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Unbeknownst to many women, varicose veins are often more than a cosmetic problem. Spider veins and larger varicosities can also lead to leg pain, sores, ulcers, night cramps, ankle swelling and leg heaviness that patients do not know to attribute to their unsightly varicose veins. Although it’s estimated that varicose veins affect about 75% of all adult women, and a significant number of men too (17%), many have opted in the past to avoid treatment because of the pain, side effects and scarring associated with traditional treatments.
Until recently the primary option for varicose vein removal was a surgical procedure called “stripping and ligation,” during which the affected veins would be removed invasively. However, this approach requires general anesthesia, and often leads to scarring and an eventual return of varicosities. According to Joshua Fox, M.D., a leading dermatologist and founder/director of Advanced Dermatology, two new approaches – Sclerotherapy and Laser Therapy – are leading more and more patients to pursue relief from varicose veins.
“These breakthroughs are a boon to those who have shunned traditional surgery for varicose veins,” Dr. Fox says, “But they also have created new questions in the minds of patients about how each process works, and which procedures are appropriate for their specific conditions.”
Dr. Fox explains that with Sclerotherapy, a solution is injected into the veins, causing them to collapse, turn to scar tissue, and eventually become absorbed by the body. “Sclerotherapy eliminates the need for invasive surgery and the resulting scars and recovery time,” Dr. Fox says. “However, it usually takes up to six months for the sclerosed veins to disappear completely.” While sclerotherapy has been used for a number of years, the procedure was known to be painful, particularly during the injection process. However, newer solutions, anesthetic techniques and instrumentation have made the procedures almost pain-free.
Laser treatment involves the application of light changing to heat through the skin via the laser to the affected vein and/or valve. The latest in laser treatment uses an endoscopic laser, which results in little or no scarring or recurrence of the varicosities. The relief from pain or tenderness occurs usually in one day. The laser is used to shrink and seal the vein wall, and very strong bursts of light transmitted by the laser cause the vein to slowly fade and disappear. Again, the veins are normally reabsorbed by the body within six months and disappear.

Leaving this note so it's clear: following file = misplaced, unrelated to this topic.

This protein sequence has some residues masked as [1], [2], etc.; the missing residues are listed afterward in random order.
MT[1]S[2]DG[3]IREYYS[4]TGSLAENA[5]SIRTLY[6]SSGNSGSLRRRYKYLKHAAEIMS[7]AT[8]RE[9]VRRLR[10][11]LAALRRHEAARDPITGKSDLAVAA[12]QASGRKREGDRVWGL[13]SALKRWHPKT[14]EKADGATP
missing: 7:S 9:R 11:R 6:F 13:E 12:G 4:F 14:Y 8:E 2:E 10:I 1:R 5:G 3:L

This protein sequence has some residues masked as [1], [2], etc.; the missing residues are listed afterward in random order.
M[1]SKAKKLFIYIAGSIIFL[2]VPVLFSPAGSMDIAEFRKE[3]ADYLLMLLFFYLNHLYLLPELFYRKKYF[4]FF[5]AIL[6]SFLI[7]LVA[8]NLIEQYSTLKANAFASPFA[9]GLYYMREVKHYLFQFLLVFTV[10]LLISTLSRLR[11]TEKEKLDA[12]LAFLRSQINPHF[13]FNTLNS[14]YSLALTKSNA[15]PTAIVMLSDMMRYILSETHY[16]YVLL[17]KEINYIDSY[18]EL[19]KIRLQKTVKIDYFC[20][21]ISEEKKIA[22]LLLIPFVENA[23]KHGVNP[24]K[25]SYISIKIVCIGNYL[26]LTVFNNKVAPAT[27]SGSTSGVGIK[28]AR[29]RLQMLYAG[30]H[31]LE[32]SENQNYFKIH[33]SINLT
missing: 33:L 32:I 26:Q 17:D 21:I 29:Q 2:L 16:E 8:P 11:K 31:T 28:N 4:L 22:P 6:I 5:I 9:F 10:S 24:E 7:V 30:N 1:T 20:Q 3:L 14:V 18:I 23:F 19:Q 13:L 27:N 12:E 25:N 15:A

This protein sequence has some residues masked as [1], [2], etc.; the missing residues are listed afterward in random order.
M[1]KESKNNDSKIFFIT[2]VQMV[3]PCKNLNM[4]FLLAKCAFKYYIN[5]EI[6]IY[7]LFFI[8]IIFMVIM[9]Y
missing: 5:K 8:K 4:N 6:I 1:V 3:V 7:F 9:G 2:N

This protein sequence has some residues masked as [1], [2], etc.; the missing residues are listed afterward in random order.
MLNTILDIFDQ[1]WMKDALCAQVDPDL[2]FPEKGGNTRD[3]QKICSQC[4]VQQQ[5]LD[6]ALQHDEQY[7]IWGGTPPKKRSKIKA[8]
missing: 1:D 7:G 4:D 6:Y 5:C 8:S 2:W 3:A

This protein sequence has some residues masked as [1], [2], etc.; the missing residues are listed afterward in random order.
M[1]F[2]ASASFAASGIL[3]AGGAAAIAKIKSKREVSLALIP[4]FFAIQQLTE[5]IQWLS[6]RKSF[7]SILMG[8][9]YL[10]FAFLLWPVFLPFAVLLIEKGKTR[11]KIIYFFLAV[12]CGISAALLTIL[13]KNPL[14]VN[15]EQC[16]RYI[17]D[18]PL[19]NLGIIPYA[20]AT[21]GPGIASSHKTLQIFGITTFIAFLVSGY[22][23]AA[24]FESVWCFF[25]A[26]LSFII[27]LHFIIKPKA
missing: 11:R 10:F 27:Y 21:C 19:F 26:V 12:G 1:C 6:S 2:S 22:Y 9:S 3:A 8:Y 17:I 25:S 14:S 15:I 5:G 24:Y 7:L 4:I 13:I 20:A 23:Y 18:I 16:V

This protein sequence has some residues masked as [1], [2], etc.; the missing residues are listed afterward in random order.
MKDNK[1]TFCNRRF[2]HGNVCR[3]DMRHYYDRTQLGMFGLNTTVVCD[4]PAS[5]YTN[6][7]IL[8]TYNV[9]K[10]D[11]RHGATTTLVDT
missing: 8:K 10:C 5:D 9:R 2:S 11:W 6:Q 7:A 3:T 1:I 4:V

Dr. Fox notes that, while every case is unique and should be treated according to an individualized protocol by the patient’s physician; there are some guidelines that can clarify whether Sclerotherapy, Laser treatment, or a combination of the two is most appropriate:
1. The size of the vein – Spider veins are usually a network of hair-thin veins that look like a spider web, a tree with branches, or a starburst. They usually respond well to Sclerotherapy, while larger varicose veins that appear deeper in the skin tend to respond better with laser therapy.
2. The location of the vein – Spider veins are usually found on the legs, a result of myriad factors including diet and fitness levels, hormonal changes like in pregnancy, heredity and a sedentary lifestyle or job. But sometimes, these ultra thin veins appear on the face. “Facial varicosities are usually very thin, and very close to the skin’s surface, and so we would be likely to use a laser, or a combination of Sclerotherapy and Laser therapy, for those cases,” Dr. Fox notes.
3. The level of discomfort the veins are causing – “Treatment of varicose veins is rarely considered strictly a cosmetic surgery,” Dr. Fox explains. “There are many lifestyle changes we recommend first to alleviate the symptoms of varicosities, from wearing tight stockings over the affected area to undertaking a regular exercise routine. It’s only when these measures fail, and the patient is experiencing discomfort, that we take a minimally invasive surgical approach.”
Dr. Fox advises patients seeking treatment for varicose veins to consult with a board-certified dermatologist or dermatological surgeon. “These procedures often require multiple office visits, utilizing highly specialized equipment and supplies, and sometimes involving a combination of therapies and approaches – factors that may not always be taken into consideration by other practitioners.”